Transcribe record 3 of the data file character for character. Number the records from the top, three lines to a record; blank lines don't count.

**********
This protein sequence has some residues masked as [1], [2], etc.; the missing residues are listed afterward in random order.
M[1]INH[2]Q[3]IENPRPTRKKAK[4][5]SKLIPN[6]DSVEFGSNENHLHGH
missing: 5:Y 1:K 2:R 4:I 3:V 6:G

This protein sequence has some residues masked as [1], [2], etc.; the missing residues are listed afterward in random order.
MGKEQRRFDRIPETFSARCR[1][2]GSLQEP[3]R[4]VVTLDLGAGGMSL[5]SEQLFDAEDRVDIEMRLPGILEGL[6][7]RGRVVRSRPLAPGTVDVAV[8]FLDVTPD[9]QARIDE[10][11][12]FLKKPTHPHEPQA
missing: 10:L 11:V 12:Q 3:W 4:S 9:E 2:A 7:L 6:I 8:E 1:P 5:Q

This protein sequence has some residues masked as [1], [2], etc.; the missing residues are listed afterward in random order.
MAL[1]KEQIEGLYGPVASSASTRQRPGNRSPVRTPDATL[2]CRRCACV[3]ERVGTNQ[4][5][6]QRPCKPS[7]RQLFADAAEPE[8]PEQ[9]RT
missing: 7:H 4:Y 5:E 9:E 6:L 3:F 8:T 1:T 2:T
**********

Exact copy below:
This protein sequence has some residues masked as [1], [2], etc.; the missing residues are listed afterward in random order.
MAL[1]KEQIEGLYGPVASSASTRQRPGNRSPVRTPDATL[2]CRRCACV[3]ERVGTNQ[4][5][6]QRPCKPS[7]RQLFADAAEPE[8]PEQ[9]RT
missing: 7:H 4:Y 5:E 9:E 6:L 3:F 8:T 1:T 2:T